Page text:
JAKARTA, Indonesia

Vietnam’s manufacturing sector returned to growth in September as concerns around the coronavirus pandemic in the country eased, said a local media report on Wednesday.

Both output and new orders increased, business confidence strengthened, and the rate of job cuts declined, daily Viet Nam News reported.

According to a monthly survey by Nikkei and IHS Markit, Vietnam’s Manufacturing Purchasing Index (PMI) rose back above the 50.0 no-change mark in September, reaching 52.2 from 45.7 in August, the report said.

“That pointed to the first improvement in business conditions for three months, and the most marked since July 2019,” it said.

Control over the COVID-19 pandemic was a key factor behind improvements in operating conditions, after rising case numbers had been seen in the previous survey period, the report added.

Falling case numbers contributed to stronger client demand and led to a solid increase in new orders, with new business from abroad up for the first time since January.

Vietnam has reported a total of 1,098 cases of COVID-19 to date, including 1,023 recoveries and five deaths.

According to the report, business confidence also improved at the end of the third quarter of the year, rising sharply from August to the highest since July 2019.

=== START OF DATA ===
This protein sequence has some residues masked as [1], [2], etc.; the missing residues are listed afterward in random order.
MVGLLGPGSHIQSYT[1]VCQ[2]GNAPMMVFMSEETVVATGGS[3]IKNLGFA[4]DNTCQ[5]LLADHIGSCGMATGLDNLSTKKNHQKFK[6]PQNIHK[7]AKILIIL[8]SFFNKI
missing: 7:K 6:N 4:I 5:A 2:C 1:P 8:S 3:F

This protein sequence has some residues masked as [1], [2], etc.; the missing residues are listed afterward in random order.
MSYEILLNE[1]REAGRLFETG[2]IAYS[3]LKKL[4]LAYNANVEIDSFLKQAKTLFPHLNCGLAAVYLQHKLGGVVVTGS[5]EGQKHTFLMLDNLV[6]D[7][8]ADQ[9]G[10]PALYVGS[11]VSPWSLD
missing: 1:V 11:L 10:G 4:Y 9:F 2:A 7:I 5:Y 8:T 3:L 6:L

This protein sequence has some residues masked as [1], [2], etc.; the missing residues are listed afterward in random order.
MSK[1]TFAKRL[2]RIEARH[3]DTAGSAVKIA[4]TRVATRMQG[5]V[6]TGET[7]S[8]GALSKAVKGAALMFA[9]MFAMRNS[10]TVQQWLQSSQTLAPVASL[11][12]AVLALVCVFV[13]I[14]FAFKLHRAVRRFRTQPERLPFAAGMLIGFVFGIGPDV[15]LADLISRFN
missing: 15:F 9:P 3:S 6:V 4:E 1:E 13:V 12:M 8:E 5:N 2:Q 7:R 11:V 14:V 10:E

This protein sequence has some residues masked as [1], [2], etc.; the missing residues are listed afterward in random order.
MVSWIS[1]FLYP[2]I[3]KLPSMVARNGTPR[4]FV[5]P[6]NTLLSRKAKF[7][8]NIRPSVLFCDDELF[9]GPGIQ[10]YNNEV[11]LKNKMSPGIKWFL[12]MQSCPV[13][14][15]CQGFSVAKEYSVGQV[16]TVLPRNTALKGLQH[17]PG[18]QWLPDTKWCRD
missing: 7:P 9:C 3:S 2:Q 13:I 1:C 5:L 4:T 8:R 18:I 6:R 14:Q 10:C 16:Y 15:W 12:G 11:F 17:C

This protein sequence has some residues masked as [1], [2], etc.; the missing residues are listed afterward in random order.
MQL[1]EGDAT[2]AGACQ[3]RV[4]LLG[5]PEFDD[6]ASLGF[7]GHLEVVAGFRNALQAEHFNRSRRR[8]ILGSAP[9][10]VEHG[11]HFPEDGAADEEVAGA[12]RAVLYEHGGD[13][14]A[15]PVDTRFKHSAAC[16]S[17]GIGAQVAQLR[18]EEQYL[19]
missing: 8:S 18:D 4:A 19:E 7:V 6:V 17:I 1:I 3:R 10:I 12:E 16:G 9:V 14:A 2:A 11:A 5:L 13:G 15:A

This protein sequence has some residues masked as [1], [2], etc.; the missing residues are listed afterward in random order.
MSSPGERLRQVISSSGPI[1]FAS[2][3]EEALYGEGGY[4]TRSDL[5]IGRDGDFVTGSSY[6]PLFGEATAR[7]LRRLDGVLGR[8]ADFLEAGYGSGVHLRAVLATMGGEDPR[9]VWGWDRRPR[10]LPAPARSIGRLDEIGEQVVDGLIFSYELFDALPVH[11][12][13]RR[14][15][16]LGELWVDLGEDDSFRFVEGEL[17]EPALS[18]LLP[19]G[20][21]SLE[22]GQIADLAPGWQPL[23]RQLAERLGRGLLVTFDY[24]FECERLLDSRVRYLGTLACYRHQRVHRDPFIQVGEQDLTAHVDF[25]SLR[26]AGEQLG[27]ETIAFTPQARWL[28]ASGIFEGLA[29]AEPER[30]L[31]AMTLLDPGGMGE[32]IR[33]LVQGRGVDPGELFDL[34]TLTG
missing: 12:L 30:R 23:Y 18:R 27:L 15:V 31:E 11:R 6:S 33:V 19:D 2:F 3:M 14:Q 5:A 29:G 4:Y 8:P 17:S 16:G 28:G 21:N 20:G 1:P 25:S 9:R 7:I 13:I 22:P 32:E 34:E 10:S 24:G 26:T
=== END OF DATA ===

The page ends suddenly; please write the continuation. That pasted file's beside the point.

Projected growth of new orders is expected to lead to increase in output over the coming year, but a number of firms mentioned that positive expectations were based on assumptions that the pandemic will remain under control in the country, it said.

Rising new orders have encouraged manufacturers to expand their purchasing activity for the first time in three months, that too at a solid pace, the report added.

Andrew Harker, economics director at IHS Markit, said a spike in COVID-19 cases in late July and early August briefly threw the sector’s recovery off track in August, but the September PMI results were much more positive.

“With control of the pandemic regained, firms saw an influx of new orders, ramped up production and were at their most optimistic for over a year. As ever though, sustaining these positive trends is dependent on virus cases not picking up again,” the report quoted Harker as saying.

He added that one new development in the latest survey was a return to growth of new export orders for the first time since the pandemic started, a welcome signal that international demand is becoming more supportive of the sector’s recovery.

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